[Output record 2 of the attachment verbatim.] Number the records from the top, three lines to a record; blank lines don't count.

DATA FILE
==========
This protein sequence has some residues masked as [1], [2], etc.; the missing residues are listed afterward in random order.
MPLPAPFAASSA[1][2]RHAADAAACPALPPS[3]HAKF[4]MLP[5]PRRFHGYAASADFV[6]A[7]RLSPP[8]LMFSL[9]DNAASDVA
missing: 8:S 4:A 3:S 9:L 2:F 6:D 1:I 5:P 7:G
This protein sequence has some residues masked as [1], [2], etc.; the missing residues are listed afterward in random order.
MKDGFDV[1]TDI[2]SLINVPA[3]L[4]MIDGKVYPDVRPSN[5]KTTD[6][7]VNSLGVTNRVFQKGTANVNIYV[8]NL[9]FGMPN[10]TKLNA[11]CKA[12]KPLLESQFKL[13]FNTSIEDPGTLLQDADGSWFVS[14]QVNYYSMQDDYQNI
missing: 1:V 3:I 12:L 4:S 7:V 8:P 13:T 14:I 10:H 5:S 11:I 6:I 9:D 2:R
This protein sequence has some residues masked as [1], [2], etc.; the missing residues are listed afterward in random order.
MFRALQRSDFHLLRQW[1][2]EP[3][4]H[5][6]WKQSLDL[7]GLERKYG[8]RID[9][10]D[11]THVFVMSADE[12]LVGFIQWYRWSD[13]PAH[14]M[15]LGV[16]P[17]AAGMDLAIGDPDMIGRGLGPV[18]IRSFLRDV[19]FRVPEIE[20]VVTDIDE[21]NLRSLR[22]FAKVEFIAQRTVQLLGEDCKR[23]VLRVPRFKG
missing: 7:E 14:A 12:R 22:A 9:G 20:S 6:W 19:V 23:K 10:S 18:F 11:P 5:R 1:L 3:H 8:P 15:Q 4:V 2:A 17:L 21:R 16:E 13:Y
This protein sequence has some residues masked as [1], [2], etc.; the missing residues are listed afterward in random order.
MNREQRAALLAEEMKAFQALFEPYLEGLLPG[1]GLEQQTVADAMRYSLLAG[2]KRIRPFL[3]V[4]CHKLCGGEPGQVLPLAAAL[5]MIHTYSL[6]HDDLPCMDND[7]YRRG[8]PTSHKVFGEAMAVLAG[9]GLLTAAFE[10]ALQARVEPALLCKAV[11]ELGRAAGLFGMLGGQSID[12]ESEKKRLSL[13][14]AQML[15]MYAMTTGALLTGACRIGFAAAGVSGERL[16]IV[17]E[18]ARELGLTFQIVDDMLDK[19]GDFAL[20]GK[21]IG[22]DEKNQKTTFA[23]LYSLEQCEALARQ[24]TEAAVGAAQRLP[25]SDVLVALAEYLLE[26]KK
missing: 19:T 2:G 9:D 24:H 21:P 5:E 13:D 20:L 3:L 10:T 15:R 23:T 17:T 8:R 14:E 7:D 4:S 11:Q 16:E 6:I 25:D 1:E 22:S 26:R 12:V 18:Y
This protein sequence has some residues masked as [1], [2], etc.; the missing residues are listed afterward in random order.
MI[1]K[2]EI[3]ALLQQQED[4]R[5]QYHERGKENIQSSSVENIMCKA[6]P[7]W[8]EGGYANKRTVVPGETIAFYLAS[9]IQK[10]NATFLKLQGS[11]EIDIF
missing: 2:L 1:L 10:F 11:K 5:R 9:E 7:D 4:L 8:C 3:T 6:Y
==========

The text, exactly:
This protein sequence has some residues masked as [1], [2], etc.; the missing residues are listed afterward in random order.
MKDGFDV[1]TDI[2]SLINVPA[3]L[4]MIDGKVYPDVRPSN[5]KTTD[6][7]VNSLGVTNRVFQKGTANVNIYV[8]NL[9]FGMPN[10]TKLNA[11]CKA[12]KPLLESQFKL[13]FNTSIEDPGTLLQDADGSWFVS[14]QVNYYSMQDDYQNI
missing: 1:V 3:I 12:L 4:S 7:V 8:P 13:T 14:I 10:H 5:S 11:I 6:I 9:D 2:R